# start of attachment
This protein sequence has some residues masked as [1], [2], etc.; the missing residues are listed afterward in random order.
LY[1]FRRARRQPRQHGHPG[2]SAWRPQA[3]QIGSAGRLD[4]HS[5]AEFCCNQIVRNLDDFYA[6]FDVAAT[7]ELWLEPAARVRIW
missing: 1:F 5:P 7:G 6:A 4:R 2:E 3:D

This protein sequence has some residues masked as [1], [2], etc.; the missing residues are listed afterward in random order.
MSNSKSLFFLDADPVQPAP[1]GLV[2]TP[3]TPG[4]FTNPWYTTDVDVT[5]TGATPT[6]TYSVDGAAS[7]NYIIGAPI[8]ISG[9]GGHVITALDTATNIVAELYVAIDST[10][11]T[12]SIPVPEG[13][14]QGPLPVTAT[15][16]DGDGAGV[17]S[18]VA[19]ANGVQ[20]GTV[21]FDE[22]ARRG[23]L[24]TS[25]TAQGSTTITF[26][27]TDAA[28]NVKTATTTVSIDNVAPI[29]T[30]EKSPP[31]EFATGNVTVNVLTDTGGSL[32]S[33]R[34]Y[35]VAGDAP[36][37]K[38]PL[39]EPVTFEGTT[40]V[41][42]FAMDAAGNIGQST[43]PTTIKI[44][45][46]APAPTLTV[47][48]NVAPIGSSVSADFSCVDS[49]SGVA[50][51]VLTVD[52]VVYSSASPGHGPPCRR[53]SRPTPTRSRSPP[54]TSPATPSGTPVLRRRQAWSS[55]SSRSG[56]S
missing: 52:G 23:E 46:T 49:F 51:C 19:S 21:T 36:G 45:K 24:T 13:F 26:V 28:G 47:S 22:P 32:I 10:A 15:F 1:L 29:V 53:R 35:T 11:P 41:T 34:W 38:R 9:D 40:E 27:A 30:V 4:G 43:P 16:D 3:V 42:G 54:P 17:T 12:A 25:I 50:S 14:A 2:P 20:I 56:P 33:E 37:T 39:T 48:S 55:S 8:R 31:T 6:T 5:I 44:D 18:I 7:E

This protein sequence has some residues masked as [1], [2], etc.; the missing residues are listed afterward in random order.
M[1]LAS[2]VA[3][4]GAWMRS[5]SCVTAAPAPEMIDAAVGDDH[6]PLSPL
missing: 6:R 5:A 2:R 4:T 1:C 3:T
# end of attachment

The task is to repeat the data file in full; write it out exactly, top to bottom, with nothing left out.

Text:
This protein sequence has some residues masked as [1], [2], etc.; the missing residues are listed afterward in random order.
LY[1]FRRARRQPRQHGHPG[2]SAWRPQA[3]QIGSAGRLD[4]HS[5]AEFCCNQIVRNLDDFYA[6]FDVAAT[7]ELWLEPAARVRIW
missing: 1:F 5:P 7:G 6:A 4:R 2:E 3:D

This protein sequence has some residues masked as [1], [2], etc.; the missing residues are listed afterward in random order.
MSNSKSLFFLDADPVQPAP[1]GLV[2]TP[3]TPG[4]FTNPWYTTDVDVT[5]TGATPT[6]TYSVDGAAS[7]NYIIGAPI[8]ISG[9]GGHVITALDTATNIVAELYVAIDST[10][11]T[12]SIPVPEG[13][14]QGPLPVTAT[15][16]DGDGAGV[17]S[18]VA[19]ANGVQ[20]GTV[21]FDE[22]ARRG[23]L[24]TS[25]TAQGSTTITF[26][27]TDAA[28]NVKTATTTVSIDNVAPI[29]T[30]EKSPP[31]EFATGNVTVNVLTDTGGSL[32]S[33]R[34]Y[35]VAGDAP[36][37]K[38]PL[39]EPVTFEGTT[40]V[41][42]FAMDAAGNIGQST[43]PTTIKI[44][45][46]APAPTLTV[47][48]NVAPIGSSVSADFSCVDS[49]SGVA[50][51]VLTVD[52]VVYSSASPGHGPPCRR[53]SRPTPTRSRSPP[54]TSPATPSGTPVLRRRQAWSS[55]SSRSG[56]S
missing: 52:G 23:E 46:T 49:F 51:C 19:S 21:T 36:G 45:K 24:T 13:F 26:V 28:G 47:S 22:P 32:I 10:A 15:F 1:L 29:V 53:R 35:T 11:P 41:T 34:W 38:R 9:D 40:E 27:A 30:V 4:G 43:P 16:D 3:V 42:G 54:P 17:T 12:A 25:I 50:S 14:A 2:P 20:I 56:P 33:E 37:T 39:T 48:S 55:S 8:R 31:T 6:T 5:I 44:D 18:I 7:E

This protein sequence has some residues masked as [1], [2], etc.; the missing residues are listed afterward in random order.
M[1]LAS[2]VA[3][4]GAWMRS[5]SCVTAAPAPEMIDAAVGDDH[6]PLSPL
missing: 6:R 5:A 2:R 4:T 1:C 3:T